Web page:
1. The Passengers’ Ecosystem

Here is where the company will try to make its customers happy. Basically, this is accomplished by arriving on time, but there are also other customer needs and desires. At the moment, transportation companies are doing a great job at giving travel information including real-time delay information. At some airports and train stations, VIP rooms are an excellent way to reward loyal customers. But there is much more the industry can do!

If we are talking about customer-centricity, this is the way ahead:

  • Customers hate delays. Solution: an application with real-time information and automated refunds when delays are longer than 15 minutes, for example.
  • Customers sometimes feel unsafe. Give them the power to brighten the lighting in the vehicle.
  • Buying a train ticket with cash money is a hassle and can be dangerous. Alternative public transportation systems payment methods like the London Oyster Card or the Dutch OV-chipkaart have other downsides. So why not check-in and check-out using only facial recognition?
  • Transportation companies can organize constant feedback loops through review systems that ask their customer’s opinion after every ride. Rude drivers on certain lines will have to apply elsewhere!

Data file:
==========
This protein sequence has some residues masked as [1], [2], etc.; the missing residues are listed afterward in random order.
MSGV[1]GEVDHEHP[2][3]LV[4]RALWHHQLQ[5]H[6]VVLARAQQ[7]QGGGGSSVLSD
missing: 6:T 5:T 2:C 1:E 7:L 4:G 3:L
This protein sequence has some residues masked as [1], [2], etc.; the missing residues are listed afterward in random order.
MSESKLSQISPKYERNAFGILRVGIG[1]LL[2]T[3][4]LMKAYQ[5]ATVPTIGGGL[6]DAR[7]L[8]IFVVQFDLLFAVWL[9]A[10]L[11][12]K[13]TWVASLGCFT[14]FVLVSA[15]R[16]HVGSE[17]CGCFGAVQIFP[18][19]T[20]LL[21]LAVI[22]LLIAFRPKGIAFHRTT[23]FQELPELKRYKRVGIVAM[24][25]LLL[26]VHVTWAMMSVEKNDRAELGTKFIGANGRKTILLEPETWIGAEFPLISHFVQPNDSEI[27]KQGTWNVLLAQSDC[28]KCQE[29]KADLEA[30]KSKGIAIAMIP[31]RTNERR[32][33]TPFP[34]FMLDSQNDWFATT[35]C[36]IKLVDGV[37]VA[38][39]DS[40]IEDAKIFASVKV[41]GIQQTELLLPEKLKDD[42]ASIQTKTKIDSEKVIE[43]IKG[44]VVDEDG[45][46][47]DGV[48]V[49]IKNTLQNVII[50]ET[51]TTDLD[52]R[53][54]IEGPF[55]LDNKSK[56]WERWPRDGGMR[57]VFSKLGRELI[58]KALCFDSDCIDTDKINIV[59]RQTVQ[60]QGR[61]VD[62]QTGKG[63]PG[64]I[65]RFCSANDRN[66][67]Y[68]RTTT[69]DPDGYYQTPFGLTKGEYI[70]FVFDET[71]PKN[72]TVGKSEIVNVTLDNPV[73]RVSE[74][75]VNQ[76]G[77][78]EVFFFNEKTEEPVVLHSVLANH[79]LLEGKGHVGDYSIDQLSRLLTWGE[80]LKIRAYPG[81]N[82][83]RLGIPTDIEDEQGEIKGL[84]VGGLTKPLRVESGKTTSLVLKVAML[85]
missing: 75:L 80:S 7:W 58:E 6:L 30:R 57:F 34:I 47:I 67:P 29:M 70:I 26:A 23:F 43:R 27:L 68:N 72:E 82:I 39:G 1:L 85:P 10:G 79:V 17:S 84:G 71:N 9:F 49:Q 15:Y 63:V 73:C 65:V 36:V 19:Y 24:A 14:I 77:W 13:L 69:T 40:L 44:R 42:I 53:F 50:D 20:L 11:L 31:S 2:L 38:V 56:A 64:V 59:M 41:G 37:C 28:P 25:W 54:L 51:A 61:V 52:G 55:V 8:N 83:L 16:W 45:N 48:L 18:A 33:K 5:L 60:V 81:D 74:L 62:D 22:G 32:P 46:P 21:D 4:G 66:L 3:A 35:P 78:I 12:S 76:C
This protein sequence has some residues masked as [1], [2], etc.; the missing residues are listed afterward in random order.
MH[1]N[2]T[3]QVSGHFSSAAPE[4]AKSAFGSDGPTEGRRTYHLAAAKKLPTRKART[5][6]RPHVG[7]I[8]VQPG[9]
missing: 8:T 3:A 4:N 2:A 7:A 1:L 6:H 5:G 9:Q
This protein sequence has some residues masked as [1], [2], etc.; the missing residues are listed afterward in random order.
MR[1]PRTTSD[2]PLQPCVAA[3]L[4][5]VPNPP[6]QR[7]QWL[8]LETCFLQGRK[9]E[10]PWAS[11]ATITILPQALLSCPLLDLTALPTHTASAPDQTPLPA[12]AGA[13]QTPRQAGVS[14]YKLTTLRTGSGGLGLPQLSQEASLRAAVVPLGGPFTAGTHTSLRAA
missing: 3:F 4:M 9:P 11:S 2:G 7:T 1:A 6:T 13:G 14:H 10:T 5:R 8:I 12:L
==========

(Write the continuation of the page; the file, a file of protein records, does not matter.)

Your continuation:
1. The Workforce EcoSystem

Then there is the workforce layer. Happy employees are customer-friendly employees, so it is important they are content and feel safe.

A common problem in public transportation is verbal or even physical aggression directed at drivers. A solution is to install an app on the drivers’ smartphones they carry while working that will call the police with one simple action in dangerous situations.

And let’s give every employee a wearable location device. To avoid delays, GPS tracking will tell where drivers are and send them a message when they are not at the location they should be. The wearable device could even measure their heart beats to monitor work stress! And when there are safety issues in some neighborhoods, the driver can use the wearable device as recording equipment.

  1. The Government Ecosystem

The third role in this system is played by government. Public transport is a concession business. The company should adapt to the municipal demands for efficiency and concerns for environmental issues. For example, the company should decrease its carbon emissions.

Combined with analytics software, the industrial Internet of Things (IoT) comes to the rescue. This results in the lowest possible total cost of ownership (TCO) for fleets, more sustainability, and even preventive maintenance. The data gathered from vehicles will tell the company they need to replace parts even before the drivers know it.

Of course, information about safety-related incidents that is generated by the passengers and the employees can be shared with the city.

Do you want to be the YouTube of your industry? Let’s begin today!